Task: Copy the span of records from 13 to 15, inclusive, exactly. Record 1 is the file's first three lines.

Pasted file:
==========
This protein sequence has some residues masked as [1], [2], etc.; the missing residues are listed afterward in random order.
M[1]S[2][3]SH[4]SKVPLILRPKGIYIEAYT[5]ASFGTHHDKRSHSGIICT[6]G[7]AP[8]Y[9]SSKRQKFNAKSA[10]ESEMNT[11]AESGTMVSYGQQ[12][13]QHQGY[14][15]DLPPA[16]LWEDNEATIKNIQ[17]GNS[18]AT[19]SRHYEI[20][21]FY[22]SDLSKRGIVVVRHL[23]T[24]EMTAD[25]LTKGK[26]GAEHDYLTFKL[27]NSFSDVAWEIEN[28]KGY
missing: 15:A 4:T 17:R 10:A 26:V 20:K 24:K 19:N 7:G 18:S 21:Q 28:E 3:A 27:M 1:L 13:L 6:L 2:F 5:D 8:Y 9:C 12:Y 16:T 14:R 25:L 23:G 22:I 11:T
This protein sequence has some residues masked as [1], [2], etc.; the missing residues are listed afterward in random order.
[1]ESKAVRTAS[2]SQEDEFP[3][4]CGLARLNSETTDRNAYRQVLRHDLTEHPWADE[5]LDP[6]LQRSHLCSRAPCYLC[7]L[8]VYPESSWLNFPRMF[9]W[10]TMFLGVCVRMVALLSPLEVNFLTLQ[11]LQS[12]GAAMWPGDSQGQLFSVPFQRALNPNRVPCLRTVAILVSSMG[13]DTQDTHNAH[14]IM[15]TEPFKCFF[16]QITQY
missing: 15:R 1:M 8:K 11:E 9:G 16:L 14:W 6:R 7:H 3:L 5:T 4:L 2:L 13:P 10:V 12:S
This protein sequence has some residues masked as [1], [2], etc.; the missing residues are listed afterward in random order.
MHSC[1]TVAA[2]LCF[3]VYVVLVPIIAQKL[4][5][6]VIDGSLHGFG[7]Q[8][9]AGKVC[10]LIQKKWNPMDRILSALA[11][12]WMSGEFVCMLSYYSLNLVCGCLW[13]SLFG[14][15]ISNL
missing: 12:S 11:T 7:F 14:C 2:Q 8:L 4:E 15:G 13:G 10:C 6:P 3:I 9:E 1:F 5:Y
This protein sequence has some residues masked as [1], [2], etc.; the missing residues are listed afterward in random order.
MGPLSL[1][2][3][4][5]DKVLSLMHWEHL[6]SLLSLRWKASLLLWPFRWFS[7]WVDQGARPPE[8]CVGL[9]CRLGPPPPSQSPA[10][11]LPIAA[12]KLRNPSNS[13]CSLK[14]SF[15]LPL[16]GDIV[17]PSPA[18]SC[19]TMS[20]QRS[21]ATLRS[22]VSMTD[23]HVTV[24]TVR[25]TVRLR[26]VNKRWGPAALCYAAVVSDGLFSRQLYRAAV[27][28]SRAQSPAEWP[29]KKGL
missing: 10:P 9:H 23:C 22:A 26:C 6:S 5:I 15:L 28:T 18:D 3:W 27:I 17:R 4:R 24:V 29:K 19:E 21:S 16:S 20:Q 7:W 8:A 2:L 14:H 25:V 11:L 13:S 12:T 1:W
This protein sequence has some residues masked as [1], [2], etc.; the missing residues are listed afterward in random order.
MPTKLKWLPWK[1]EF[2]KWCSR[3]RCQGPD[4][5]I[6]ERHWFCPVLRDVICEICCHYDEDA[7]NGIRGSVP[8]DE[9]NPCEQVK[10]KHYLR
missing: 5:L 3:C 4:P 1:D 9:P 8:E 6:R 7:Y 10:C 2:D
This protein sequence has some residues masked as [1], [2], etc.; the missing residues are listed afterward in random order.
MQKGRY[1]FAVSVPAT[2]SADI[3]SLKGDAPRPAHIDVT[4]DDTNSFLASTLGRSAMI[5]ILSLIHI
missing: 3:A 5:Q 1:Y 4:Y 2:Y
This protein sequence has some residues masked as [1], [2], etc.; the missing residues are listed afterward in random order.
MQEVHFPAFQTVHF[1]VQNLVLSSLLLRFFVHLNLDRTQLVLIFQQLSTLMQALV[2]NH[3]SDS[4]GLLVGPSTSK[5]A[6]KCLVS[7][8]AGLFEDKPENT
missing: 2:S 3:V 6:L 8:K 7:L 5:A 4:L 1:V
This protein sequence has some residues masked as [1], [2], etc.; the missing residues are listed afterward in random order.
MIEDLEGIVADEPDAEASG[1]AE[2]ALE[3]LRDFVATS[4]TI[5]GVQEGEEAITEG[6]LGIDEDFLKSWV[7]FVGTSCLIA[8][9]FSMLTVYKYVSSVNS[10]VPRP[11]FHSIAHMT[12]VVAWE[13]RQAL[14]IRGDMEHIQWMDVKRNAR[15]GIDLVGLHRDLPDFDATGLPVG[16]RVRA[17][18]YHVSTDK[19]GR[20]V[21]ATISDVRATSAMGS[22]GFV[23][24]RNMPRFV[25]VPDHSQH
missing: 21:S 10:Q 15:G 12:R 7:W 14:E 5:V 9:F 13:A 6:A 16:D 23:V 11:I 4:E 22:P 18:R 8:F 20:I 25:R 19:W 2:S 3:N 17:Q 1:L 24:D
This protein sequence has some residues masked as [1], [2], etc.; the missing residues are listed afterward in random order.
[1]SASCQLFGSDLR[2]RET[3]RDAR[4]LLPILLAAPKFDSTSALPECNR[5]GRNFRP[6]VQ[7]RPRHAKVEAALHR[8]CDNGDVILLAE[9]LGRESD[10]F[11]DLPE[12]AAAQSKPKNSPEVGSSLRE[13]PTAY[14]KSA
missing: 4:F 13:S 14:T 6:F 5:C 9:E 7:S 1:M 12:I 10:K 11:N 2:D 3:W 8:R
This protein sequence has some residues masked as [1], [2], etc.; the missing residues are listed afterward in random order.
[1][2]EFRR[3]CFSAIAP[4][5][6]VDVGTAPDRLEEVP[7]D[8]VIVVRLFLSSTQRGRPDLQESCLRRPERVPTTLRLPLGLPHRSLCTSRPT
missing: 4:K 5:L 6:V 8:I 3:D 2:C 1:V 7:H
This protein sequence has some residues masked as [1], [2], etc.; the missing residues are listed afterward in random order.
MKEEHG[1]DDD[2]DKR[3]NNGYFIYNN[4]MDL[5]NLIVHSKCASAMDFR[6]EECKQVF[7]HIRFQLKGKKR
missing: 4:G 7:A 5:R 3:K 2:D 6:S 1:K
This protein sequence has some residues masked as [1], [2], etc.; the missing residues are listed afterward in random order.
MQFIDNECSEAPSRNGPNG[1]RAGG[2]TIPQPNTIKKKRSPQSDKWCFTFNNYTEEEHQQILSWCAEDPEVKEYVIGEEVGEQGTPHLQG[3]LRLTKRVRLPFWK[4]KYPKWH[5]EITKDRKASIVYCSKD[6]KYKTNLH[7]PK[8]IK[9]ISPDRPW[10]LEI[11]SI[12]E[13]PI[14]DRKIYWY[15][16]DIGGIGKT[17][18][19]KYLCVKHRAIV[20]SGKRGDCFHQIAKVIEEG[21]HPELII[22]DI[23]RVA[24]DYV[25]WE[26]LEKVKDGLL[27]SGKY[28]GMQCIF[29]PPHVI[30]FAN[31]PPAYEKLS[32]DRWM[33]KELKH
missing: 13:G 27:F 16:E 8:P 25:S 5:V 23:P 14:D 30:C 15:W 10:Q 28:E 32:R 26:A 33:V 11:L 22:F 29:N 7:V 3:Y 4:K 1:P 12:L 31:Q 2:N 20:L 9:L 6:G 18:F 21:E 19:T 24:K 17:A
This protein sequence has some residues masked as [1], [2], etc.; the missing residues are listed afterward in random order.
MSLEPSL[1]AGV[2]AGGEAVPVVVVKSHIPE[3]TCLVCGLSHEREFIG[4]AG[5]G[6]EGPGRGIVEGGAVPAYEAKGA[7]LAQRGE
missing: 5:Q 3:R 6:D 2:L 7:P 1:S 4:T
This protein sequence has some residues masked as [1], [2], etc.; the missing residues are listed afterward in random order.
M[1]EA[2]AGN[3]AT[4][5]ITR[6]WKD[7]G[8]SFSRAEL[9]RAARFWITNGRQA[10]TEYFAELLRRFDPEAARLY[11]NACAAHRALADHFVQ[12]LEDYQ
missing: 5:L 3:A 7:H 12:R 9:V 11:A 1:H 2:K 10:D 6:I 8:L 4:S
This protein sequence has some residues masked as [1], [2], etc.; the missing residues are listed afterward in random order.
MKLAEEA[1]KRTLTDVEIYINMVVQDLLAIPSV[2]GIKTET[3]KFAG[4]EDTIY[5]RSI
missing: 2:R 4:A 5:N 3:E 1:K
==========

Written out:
This protein sequence has some residues masked as [1], [2], etc.; the missing residues are listed afterward in random order.
MSLEPSL[1]AGV[2]AGGEAVPVVVVKSHIPE[3]TCLVCGLSHEREFIG[4]AG[5]G[6]EGPGRGIVEGGAVPAYEAKGA[7]LAQRGE
missing: 5:Q 3:R 6:D 2:L 7:P 1:S 4:T
This protein sequence has some residues masked as [1], [2], etc.; the missing residues are listed afterward in random order.
M[1]EA[2]AGN[3]AT[4][5]ITR[6]WKD[7]G[8]SFSRAEL[9]RAARFWITNGRQA[10]TEYFAELLRRFDPEAARLY[11]NACAAHRALADHFVQ[12]LEDYQ
missing: 5:L 3:A 7:H 12:R 9:V 11:A 1:H 2:K 10:D 6:I 8:L 4:S
This protein sequence has some residues masked as [1], [2], etc.; the missing residues are listed afterward in random order.
MKLAEEA[1]KRTLTDVEIYINMVVQDLLAIPSV[2]GIKTET[3]KFAG[4]EDTIY[5]RSI
missing: 2:R 4:A 5:N 3:E 1:K